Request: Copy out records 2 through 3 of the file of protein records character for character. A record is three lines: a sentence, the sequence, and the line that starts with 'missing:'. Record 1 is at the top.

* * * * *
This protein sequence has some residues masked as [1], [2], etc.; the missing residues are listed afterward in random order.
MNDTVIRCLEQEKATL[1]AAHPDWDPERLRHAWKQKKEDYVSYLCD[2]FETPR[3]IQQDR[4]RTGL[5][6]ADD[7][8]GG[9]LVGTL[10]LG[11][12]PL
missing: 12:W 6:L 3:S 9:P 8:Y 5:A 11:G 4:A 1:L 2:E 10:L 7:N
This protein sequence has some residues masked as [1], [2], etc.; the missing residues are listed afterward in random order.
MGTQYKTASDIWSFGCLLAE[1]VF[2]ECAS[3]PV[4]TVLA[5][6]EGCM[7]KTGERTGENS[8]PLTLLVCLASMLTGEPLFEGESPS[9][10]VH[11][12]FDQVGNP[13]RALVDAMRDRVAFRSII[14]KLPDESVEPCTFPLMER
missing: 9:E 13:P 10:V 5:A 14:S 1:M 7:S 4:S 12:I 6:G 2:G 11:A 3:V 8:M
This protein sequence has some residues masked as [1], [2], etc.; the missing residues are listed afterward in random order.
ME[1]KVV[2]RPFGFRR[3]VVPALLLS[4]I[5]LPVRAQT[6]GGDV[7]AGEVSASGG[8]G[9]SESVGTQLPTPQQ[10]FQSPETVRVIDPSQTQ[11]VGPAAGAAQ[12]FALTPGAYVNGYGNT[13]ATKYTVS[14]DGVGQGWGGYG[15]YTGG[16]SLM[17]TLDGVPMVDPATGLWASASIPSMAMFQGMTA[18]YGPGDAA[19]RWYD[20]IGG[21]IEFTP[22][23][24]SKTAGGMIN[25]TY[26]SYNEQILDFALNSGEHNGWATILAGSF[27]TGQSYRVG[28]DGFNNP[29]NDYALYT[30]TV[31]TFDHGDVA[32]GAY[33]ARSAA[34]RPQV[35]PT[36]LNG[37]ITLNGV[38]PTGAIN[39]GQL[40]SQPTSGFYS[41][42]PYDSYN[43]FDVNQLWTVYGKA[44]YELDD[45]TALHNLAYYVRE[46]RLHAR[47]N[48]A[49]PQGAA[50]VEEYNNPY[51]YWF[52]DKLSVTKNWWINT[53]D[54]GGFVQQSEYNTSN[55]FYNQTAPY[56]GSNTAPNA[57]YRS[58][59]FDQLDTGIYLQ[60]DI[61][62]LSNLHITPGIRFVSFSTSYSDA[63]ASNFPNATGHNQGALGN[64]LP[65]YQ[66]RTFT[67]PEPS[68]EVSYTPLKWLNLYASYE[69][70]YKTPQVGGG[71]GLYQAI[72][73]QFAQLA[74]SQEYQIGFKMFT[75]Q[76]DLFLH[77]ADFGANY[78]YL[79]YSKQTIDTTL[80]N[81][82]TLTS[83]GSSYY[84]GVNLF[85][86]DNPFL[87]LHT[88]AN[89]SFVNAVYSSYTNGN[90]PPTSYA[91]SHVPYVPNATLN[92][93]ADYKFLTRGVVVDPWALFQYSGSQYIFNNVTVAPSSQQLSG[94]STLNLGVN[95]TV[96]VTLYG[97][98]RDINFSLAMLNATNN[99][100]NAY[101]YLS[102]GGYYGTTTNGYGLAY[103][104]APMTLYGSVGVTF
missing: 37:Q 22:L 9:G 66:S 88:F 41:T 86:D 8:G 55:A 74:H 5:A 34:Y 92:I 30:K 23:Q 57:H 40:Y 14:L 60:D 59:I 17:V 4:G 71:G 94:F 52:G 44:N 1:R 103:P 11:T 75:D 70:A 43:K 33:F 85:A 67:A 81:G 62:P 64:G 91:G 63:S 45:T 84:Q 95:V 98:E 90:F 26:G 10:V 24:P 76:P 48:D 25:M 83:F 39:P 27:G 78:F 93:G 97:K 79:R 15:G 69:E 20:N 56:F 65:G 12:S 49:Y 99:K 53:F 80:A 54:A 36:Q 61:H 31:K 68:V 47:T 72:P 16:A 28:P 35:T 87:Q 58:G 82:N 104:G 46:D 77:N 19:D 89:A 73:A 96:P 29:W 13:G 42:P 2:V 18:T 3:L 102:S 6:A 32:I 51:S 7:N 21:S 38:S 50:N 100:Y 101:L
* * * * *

This protein sequence has some residues masked as [1], [2], etc.; the missing residues are listed afterward in random order.
MGTQYKTASDIWSFGCLLAE[1]VF[2]ECAS[3]PV[4]TVLA[5][6]EGCM[7]KTGERTGENS[8]PLTLLVCLASMLTGEPLFEGESPS[9][10]VH[11][12]FDQVGNP[13]RALVDAMRDRVAFRSII[14]KLPDESVEPCTFPLMER
missing: 9:E 13:P 10:V 5:A 14:S 1:M 7:S 4:S 12:I 6:G 2:G 11:A 3:V 8:M
This protein sequence has some residues masked as [1], [2], etc.; the missing residues are listed afterward in random order.
ME[1]KVV[2]RPFGFRR[3]VVPALLLS[4]I[5]LPVRAQT[6]GGDV[7]AGEVSASGG[8]G[9]SESVGTQLPTPQQ[10]FQSPETVRVIDPSQTQ[11]VGPAAGAAQ[12]FALTPGAYVNGYGNT[13]ATKYTVS[14]DGVGQGWGGYG[15]YTGG[16]SLM[17]TLDGVPMVDPATGLWASASIPSMAMFQGMTA[18]YGPGDAA[19]RWYD[20]IGG[21]IEFTP[22][23][24]SKTAGGMIN[25]TY[26]SYNEQILDFALNSGEHNGWATILAGSF[27]TGQSYRVG[28]DGFNNP[29]NDYALYT[30]TV[31]TFDHGDVA[32]GAY[33]ARSAA[34]RPQV[35]PT[36]LNG[37]ITLNGV[38]PTGAIN[39]GQL[40]SQPTSGFYS[41][42]PYDSYN[43]FDVNQLWTVYGKA[44]YELDD[45]TALHNLAYYVRE[46]RLHAR[47]N[48]A[49]PQGAA[50]VEEYNNPY[51]YWF[52]DKLSVTKNWWINT[53]D[54]GGFVQQSEYNTSN[55]FYNQTAPY[56]GSNTAPNA[57]YRS[58][59]FDQLDTGIYLQ[60]DI[61][62]LSNLHITPGIRFVSFSTSYSDA[63]ASNFPNATGHNQGALGN[64]LP[65]YQ[66]RTFT[67]PEPS[68]EVSYTPLKWLNLYASYE[69][70]YKTPQVGGG[71]GLYQAI[72][73]QFAQLA[74]SQEYQIGFKMFT[75]Q[76]DLFLH[77]ADFGANY[78]YL[79]YSKQTIDTTL[80]N[81][82]TLTS[83]GSSYY[84]GVNLF[85][86]DNPFL[87]LHT[88]AN[89]SFVNAVYSSYTNGN[90]PPTSYA[91]SHVPYVPNATLN[92][93]ADYKFLTRGVVVDPWALFQYSGSQYIFNNVTVAPSSQQLSG[94]STLNLGVN[95]TV[96]VTLYG[97][98]RDINFSLAMLNATNN[99][100]NAY[101]YLS[102]GGYYGTTTNGYGLAY[103][104]APMTLYGSVGVTF
missing: 37:Q 22:L 9:G 66:S 88:F 41:T 86:D 8:G 55:A 74:H 5:A 34:Y 92:I 30:K 23:Q 57:H 40:Y 14:L 60:D 59:I 17:V 4:G 71:G 94:F 52:G 44:N 1:R 103:P 11:T 75:D 70:A 43:K 33:F 85:A 67:A 81:G 62:P 64:G 91:G 63:S 45:T 84:Q 95:V 98:E 90:F 26:G 10:V 24:P 76:P 48:D 25:M 83:F 39:P 27:G 78:F 93:G 97:K 79:R 15:G 69:E 20:N 56:F 65:G 12:S 49:Y 99:K 53:F 80:A 54:A 36:Q 61:H 31:K 68:V 47:T 72:P 16:A 28:P 35:T 87:Q 58:G 82:N 104:G 46:D 77:N 19:D 89:A 73:A 96:P 29:W 13:G 42:P 2:V 18:T 3:L 102:S 6:A 32:I 51:S 7:N 21:S 38:S 50:N 100:Y 101:L